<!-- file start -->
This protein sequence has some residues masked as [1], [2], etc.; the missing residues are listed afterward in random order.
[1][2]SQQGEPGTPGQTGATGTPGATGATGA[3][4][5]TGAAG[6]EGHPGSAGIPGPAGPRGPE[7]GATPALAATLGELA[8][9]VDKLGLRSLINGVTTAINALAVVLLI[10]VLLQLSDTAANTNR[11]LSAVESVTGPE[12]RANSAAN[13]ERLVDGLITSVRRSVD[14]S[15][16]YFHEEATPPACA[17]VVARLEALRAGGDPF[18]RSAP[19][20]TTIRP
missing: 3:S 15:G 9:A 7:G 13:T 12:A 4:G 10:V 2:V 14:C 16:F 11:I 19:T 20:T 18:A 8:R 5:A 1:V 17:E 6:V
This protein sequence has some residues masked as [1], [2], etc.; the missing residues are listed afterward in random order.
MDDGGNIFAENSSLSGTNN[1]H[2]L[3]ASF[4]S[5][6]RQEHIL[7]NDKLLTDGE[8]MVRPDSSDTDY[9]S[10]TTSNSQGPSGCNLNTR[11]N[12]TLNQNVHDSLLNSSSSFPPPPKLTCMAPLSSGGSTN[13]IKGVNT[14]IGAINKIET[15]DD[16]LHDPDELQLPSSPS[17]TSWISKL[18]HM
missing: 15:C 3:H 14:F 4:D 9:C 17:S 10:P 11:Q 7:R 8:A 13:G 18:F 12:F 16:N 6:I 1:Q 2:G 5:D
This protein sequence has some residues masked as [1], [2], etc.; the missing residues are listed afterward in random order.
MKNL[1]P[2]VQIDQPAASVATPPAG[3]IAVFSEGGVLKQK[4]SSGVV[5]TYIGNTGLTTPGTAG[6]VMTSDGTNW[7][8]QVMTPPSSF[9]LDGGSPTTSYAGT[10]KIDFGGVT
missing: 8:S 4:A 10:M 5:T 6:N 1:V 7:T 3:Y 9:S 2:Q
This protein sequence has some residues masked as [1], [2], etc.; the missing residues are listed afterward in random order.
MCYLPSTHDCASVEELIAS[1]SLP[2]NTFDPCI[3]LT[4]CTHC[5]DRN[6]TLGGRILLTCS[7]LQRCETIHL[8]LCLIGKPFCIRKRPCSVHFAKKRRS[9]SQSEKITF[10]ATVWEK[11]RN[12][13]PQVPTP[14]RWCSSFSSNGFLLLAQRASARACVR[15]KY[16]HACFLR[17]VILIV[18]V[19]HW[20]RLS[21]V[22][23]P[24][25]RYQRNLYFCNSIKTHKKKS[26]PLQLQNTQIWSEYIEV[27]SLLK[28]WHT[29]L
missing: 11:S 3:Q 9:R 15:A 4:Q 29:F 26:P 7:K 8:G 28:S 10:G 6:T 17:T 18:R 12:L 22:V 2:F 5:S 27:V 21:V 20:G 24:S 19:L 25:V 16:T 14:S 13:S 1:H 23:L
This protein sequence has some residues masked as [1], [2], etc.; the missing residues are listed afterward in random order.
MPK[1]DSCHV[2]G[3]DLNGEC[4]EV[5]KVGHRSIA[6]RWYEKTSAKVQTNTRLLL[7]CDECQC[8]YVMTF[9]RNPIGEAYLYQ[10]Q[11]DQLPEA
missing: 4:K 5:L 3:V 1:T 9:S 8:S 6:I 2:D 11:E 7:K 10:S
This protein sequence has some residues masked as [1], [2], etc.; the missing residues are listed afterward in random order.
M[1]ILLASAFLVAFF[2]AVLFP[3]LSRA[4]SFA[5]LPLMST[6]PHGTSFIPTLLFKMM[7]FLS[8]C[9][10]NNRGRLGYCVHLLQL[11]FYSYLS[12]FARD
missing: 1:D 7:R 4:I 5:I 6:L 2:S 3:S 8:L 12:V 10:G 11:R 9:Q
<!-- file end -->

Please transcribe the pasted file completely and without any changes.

This protein sequence has some residues masked as [1], [2], etc.; the missing residues are listed afterward in random order.
[1][2]SQQGEPGTPGQTGATGTPGATGATGA[3][4][5]TGAAG[6]EGHPGSAGIPGPAGPRGPE[7]GATPALAATLGELA[8][9]VDKLGLRSLINGVTTAINALAVVLLI[10]VLLQLSDTAANTNR[11]LSAVESVTGPE[12]RANSAAN[13]ERLVDGLITSVRRSVD[14]S[15][16]YFHEEATPPACA[17]VVARLEALRAGGDPF[18]RSAP[19][20]TTIRP
missing: 3:S 15:G 9:A 7:G 13:T 12:A 4:G 10:V 2:V 14:C 16:F 11:I 19:T 20:T 18:A 8:R 5:A 1:V 17:E 6:V
This protein sequence has some residues masked as [1], [2], etc.; the missing residues are listed afterward in random order.
MDDGGNIFAENSSLSGTNN[1]H[2]L[3]ASF[4]S[5][6]RQEHIL[7]NDKLLTDGE[8]MVRPDSSDTDY[9]S[10]TTSNSQGPSGCNLNTR[11]N[12]TLNQNVHDSLLNSSSSFPPPPKLTCMAPLSSGGSTN[13]IKGVNT[14]IGAINKIET[15]DD[16]LHDPDELQLPSSPS[17]TSWISKL[18]HM
missing: 15:C 3:H 14:F 4:D 9:C 17:S 10:P 11:Q 7:R 8:A 13:G 18:F 12:F 16:N 6:I 1:Q 2:G 5:D
This protein sequence has some residues masked as [1], [2], etc.; the missing residues are listed afterward in random order.
MKNL[1]P[2]VQIDQPAASVATPPAG[3]IAVFSEGGVLKQK[4]SSGVV[5]TYIGNTGLTTPGTAG[6]VMTSDGTNW[7][8]QVMTPPSSF[9]LDGGSPTTSYAGT[10]KIDFGGVT
missing: 8:S 4:A 10:M 5:T 6:N 1:V 7:T 3:Y 9:S 2:Q
This protein sequence has some residues masked as [1], [2], etc.; the missing residues are listed afterward in random order.
MCYLPSTHDCASVEELIAS[1]SLP[2]NTFDPCI[3]LT[4]CTHC[5]DRN[6]TLGGRILLTCS[7]LQRCETIHL[8]LCLIGKPFCIRKRPCSVHFAKKRRS[9]SQSEKITF[10]ATVWEK[11]RN[12][13]PQVPTP[14]RWCSSFSSNGFLLLAQRASARACVR[15]KY[16]HACFLR[17]VILIV[18]V[19]HW[20]RLS[21]V[22][23]P[24][25]RYQRNLYFCNSIKTHKKKS[26]PLQLQNTQIWSEYIEV[27]SLLK[28]WHT[29]L
missing: 11:S 3:Q 9:R 15:A 4:Q 29:F 26:P 7:K 8:G 28:S 10:G 6:T 17:T 18:R 12:L 22:V 2:F 5:S 27:V 21:V 20:G 24:S 19:L 25:V 16:T 14:S 13:S 1:H 23:L
This protein sequence has some residues masked as [1], [2], etc.; the missing residues are listed afterward in random order.
MPK[1]DSCHV[2]G[3]DLNGEC[4]EV[5]KVGHRSIA[6]RWYEKTSAKVQTNTRLLL[7]CDECQC[8]YVMTF[9]RNPIGEAYLYQ[10]Q[11]DQLPEA
missing: 4:K 5:L 3:V 1:T 9:S 8:S 6:I 2:D 11:E 7:K 10:S
This protein sequence has some residues masked as [1], [2], etc.; the missing residues are listed afterward in random order.
M[1]ILLASAFLVAFF[2]AVLFP[3]LSRA[4]SFA[5]LPLMST[6]PHGTSFIPTLLFKMM[7]FLS[8]C[9][10]NNRGRLGYCVHLLQL[11]FYSYLS[12]FARD
missing: 1:D 7:R 4:I 5:I 6:L 2:S 3:S 8:L 12:V 10:G 11:R 9:Q